Assimilation of the ideas of the Gita leads us to the wider spectrum of lokasamgraha (general welfare) but there is also another dimension to the work ethic?if the karmayoga (service) is blended with bhaktiyoga (devotion), then the work itself becomes worship, a sevayoga (service for its own sake.)
(This may sound a peculiarly religious idea but it has a wider application. It could be taken to mean doing something because it is worthwhile, to serve others, to make the world a better place.)
A sound mental health is the very goal of any human activity?more so in management, sound mental health is that state of mind which can maintain a calm, positive poise, or regain it when unsettled, in the midst of all the external vagaries of work life and social existence. Internal constancy and peace are the pre-requisites for a healthy stress-free mind.
In the book, the Mahabharata, we come across a king by the name of Yayati who, in order to revel in the endless enjoyment of flesh exchanged his old age with the youth of his obliging youngest son for a thousand years. However, he found the pursuit of sensual enjoyments ultimately unsatisfying and came back to his son pleading with him to take back his youth. This ?yayati syndrome? shows the conflict between externally directed acquisitions (extrinsic motivation) and inner value and conscience (intrinsic motivation.)
Management needs Those Who Practice what They Preach
?Whatever the excellent and best ones do, the commoners follow,? says Sri Krishna in the Gita. The visionary leader must be a missionary, extremely practical, intensively dynamic and capable of translating dreams into reality. This dynamism and strength of a true leader flows from an inspired and spontaneous motivation to help others. ?I am the strength of those who are devoid of personal desire and attachment. O Arjuna, I am the legitimate desire in those who are not opposed to righteousness,? says Sri Krishna in the 10th chapter of the Gita.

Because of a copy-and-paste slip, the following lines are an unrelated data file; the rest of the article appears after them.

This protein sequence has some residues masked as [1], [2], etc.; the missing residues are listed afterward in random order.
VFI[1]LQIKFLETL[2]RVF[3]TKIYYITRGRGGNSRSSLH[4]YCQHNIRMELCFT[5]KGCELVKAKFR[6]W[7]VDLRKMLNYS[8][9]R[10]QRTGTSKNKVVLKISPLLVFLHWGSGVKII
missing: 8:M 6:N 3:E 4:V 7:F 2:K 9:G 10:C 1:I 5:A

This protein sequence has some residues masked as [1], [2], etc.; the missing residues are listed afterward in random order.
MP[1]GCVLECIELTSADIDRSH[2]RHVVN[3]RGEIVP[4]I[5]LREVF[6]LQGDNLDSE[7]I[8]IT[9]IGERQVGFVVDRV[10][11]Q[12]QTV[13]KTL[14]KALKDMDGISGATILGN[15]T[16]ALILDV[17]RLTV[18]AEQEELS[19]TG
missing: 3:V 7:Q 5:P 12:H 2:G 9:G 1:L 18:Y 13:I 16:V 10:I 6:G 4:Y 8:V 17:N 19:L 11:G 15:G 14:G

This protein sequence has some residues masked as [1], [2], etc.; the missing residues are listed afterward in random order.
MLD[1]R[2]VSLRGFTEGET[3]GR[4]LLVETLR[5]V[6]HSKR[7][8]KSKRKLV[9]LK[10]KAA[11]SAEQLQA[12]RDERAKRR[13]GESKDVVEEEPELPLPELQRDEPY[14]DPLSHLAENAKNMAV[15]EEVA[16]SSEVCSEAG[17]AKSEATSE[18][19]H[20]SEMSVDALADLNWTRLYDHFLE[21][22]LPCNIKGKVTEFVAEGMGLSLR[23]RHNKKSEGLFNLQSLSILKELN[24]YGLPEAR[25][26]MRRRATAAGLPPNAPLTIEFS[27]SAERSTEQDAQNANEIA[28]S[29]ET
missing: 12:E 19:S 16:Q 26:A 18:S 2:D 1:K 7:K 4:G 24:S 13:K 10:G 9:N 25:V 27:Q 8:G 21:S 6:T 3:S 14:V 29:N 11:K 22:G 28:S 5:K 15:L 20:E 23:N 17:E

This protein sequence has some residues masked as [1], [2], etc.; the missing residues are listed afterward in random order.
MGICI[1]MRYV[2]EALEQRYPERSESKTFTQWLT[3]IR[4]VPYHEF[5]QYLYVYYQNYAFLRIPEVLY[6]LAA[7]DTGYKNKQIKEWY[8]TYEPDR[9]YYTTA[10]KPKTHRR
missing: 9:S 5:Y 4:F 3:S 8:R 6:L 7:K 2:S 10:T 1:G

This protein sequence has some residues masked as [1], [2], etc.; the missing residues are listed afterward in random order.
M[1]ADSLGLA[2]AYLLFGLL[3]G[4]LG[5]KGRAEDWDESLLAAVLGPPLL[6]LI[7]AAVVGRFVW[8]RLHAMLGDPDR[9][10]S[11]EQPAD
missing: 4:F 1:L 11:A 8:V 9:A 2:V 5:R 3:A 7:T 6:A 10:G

The despondency of Arjuna in the first chapter of the Gita is typically human. Sri Krishna, by sheer power of his inspiring words, changes Arjuna'smind from a state of inertia to one of righteous action, from the state of what the French philosophers call ?anomie? or even alienation, to a state of self-confidence in the ultimate victory of dharma (ethical action.)
When Arjuna got over his despondency and stood ready to fight, Sri Krishna reminded him of the purpose of his new-found spirit of intense action?not for his own benefit, not for satisfying his own greed and desire, but for the good of many, with faith in the ultimate victory of ethics over unethical actions and of truth over untruth.
Sri Krishna'sadvice with regard to temporary failures is: ?No doer of good ever ends in misery.? Every action should produce results. Good action produces good results and evil begets nothing but evil. Therefore, always act well and be rewarded.
My purport is not to suggest discarding of the Western model of efficiency, dynamism and striving for excellence but to tune these ideals to India'sholistic attitude of lokasangraha?for the welfare of many, for the good of many. There is indeed a moral dimension to business life. What we do in business is no different, in this regard, to what we do in our personal lives. The means do not justify the ends. Pursuit of results for their own sake, is ultimately self-defeating. (?Profit,? said Matsushitasan in another tradition, ?is the reward of correct behaviour.?) (The author is retired Chief Technical Examiner, Kerala Government Radhanivas Thaliyal, Karamana, Trivandrum-695 002.)